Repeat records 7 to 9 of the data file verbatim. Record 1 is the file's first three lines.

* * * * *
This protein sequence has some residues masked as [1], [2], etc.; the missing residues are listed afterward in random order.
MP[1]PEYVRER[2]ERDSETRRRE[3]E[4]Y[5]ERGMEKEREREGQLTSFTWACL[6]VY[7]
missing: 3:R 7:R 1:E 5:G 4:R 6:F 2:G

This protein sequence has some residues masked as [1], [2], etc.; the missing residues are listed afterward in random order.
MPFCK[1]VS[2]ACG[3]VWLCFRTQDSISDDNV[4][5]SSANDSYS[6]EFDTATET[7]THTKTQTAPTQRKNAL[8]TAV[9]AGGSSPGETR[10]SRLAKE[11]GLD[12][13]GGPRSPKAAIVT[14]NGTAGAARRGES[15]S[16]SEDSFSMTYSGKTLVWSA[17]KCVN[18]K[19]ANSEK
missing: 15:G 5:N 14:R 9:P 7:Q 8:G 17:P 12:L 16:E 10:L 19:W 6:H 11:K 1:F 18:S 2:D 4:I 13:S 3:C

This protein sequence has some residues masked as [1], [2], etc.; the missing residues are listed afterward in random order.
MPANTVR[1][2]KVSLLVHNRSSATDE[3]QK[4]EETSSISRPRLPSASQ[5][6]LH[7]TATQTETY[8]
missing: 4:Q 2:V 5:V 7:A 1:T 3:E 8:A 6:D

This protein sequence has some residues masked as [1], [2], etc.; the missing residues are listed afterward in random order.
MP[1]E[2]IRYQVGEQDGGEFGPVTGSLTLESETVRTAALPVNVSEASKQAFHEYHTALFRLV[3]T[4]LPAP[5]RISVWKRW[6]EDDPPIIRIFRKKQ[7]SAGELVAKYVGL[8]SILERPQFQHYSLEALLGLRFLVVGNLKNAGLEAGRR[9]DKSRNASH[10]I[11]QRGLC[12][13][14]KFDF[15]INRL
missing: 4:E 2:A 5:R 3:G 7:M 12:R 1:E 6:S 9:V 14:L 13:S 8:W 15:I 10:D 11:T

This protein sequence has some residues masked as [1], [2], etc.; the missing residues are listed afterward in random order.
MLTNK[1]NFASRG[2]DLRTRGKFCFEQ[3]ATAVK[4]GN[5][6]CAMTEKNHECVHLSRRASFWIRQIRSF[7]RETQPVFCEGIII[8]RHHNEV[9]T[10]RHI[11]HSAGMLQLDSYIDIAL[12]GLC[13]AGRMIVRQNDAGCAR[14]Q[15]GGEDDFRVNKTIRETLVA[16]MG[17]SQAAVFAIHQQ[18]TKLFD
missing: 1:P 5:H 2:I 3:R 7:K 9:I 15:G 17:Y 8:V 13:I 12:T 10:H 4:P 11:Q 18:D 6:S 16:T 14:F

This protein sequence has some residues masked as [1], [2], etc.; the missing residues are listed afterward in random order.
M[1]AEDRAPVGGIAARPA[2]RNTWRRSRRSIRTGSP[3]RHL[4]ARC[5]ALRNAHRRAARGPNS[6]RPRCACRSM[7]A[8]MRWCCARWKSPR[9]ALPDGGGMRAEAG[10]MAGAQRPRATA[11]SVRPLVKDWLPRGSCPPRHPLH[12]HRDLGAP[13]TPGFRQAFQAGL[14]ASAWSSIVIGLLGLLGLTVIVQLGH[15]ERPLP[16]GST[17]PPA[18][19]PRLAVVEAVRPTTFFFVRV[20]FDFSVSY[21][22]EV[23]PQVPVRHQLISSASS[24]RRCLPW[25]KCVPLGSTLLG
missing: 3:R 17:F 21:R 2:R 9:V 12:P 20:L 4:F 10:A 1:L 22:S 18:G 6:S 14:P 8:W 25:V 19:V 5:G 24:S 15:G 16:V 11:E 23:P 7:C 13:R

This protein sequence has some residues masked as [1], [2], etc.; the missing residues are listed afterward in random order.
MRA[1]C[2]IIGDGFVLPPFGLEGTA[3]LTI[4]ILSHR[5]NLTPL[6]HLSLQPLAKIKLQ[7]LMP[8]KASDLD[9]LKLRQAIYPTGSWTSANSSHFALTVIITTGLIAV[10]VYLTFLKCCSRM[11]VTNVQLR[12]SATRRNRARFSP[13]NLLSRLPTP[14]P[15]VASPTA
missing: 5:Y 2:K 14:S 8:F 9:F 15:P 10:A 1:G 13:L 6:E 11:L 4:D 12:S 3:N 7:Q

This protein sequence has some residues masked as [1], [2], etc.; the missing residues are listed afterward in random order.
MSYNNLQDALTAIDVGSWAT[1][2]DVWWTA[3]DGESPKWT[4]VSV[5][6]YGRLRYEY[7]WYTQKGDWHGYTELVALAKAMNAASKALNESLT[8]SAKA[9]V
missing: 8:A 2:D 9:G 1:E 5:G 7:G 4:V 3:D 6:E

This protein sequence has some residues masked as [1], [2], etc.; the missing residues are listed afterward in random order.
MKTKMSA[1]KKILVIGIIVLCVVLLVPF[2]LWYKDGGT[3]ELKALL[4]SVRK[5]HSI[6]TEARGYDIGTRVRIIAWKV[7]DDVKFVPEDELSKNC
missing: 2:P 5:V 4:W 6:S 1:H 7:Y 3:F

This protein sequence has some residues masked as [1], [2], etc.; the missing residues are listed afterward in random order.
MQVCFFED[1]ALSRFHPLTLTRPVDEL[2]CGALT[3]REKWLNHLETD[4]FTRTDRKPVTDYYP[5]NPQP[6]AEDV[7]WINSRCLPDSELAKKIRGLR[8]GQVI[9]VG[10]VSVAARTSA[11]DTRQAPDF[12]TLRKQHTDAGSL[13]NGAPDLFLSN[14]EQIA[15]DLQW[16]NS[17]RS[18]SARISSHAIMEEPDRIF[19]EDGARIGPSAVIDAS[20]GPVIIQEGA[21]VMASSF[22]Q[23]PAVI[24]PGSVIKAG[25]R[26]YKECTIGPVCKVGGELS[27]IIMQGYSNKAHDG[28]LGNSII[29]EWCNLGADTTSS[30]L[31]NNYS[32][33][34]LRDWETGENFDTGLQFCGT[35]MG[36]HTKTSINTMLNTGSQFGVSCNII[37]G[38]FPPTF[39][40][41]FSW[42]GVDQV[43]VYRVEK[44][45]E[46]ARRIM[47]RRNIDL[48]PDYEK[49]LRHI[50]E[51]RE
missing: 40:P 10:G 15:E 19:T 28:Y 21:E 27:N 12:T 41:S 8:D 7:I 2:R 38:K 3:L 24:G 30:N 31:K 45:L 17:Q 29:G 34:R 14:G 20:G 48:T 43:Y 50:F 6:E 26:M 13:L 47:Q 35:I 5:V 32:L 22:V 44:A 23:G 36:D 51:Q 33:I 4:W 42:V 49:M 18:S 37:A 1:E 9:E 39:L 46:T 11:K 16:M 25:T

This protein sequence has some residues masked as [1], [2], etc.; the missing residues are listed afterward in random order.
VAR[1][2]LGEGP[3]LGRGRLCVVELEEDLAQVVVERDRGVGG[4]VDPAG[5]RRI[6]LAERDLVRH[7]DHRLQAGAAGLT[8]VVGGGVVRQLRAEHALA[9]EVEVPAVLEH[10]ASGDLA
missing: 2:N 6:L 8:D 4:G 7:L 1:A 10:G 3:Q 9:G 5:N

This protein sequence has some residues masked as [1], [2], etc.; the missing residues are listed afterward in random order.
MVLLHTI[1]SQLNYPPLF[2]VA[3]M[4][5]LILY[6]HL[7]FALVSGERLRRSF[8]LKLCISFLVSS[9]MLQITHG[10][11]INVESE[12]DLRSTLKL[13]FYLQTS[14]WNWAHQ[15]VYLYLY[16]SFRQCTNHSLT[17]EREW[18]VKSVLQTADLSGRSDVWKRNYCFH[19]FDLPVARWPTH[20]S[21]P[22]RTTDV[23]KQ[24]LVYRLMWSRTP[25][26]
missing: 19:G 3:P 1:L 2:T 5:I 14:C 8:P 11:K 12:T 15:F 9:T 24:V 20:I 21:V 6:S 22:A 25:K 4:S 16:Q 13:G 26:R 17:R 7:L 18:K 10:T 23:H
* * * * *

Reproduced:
This protein sequence has some residues masked as [1], [2], etc.; the missing residues are listed afterward in random order.
MRA[1]C[2]IIGDGFVLPPFGLEGTA[3]LTI[4]ILSHR[5]NLTPL[6]HLSLQPLAKIKLQ[7]LMP[8]KASDLD[9]LKLRQAIYPTGSWTSANSSHFALTVIITTGLIAV[10]VYLTFLKCCSRM[11]VTNVQLR[12]SATRRNRARFSP[13]NLLSRLPTP[14]P[15]VASPTA
missing: 5:Y 2:K 14:S 8:F 9:F 15:P 10:A 1:G 13:L 6:E 11:L 4:D 12:S 3:N 7:Q

This protein sequence has some residues masked as [1], [2], etc.; the missing residues are listed afterward in random order.
MSYNNLQDALTAIDVGSWAT[1][2]DVWWTA[3]DGESPKWT[4]VSV[5][6]YGRLRYEY[7]WYTQKGDWHGYTELVALAKAMNAASKALNESLT[8]SAKA[9]V
missing: 8:A 2:D 9:G 1:E 5:G 7:G 4:V 3:D 6:E

This protein sequence has some residues masked as [1], [2], etc.; the missing residues are listed afterward in random order.
MKTKMSA[1]KKILVIGIIVLCVVLLVPF[2]LWYKDGGT[3]ELKALL[4]SVRK[5]HSI[6]TEARGYDIGTRVRIIAWKV[7]DDVKFVPEDELSKNC
missing: 2:P 5:V 4:W 6:S 1:H 7:Y 3:F